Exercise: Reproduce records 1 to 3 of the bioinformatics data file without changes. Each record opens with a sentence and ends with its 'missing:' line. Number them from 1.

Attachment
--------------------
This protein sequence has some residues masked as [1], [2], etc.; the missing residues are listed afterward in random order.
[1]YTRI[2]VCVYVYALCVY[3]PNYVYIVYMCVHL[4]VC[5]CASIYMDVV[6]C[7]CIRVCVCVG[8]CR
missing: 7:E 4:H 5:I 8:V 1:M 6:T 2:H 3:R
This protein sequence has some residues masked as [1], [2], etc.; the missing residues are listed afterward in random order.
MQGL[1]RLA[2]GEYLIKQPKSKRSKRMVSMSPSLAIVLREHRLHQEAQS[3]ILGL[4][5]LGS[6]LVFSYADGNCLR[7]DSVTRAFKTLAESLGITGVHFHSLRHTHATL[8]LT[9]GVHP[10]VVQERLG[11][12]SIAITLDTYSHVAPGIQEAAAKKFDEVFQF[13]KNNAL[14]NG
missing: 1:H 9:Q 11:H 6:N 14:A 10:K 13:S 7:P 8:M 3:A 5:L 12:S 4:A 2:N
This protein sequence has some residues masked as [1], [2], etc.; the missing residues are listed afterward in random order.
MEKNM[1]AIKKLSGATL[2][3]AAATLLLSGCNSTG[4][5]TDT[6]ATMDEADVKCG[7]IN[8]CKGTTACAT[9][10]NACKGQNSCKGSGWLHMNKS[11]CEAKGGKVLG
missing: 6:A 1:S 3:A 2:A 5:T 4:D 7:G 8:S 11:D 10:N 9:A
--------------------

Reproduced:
This protein sequence has some residues masked as [1], [2], etc.; the missing residues are listed afterward in random order.
[1]YTRI[2]VCVYVYALCVY[3]PNYVYIVYMCVHL[4]VC[5]CASIYMDVV[6]C[7]CIRVCVCVG[8]CR
missing: 7:E 4:H 5:I 8:V 1:M 6:T 2:H 3:R
This protein sequence has some residues masked as [1], [2], etc.; the missing residues are listed afterward in random order.
MQGL[1]RLA[2]GEYLIKQPKSKRSKRMVSMSPSLAIVLREHRLHQEAQS[3]ILGL[4][5]LGS[6]LVFSYADGNCLR[7]DSVTRAFKTLAESLGITGVHFHSLRHTHATL[8]LT[9]GVHP[10]VVQERLG[11][12]SIAITLDTYSHVAPGIQEAAAKKFDEVFQF[13]KNNAL[14]NG
missing: 1:H 9:Q 11:H 6:N 14:A 10:K 13:S 7:P 8:M 3:A 5:L 12:S 4:A 2:N
This protein sequence has some residues masked as [1], [2], etc.; the missing residues are listed afterward in random order.
MEKNM[1]AIKKLSGATL[2][3]AAATLLLSGCNSTG[4][5]TDT[6]ATMDEADVKCG[7]IN[8]CKGTTACAT[9][10]NACKGQNSCKGSGWLHMNKS[11]CEAKGGKVLG
missing: 6:A 1:S 3:A 2:A 5:T 4:D 7:G 8:S 11:D 10:N 9:A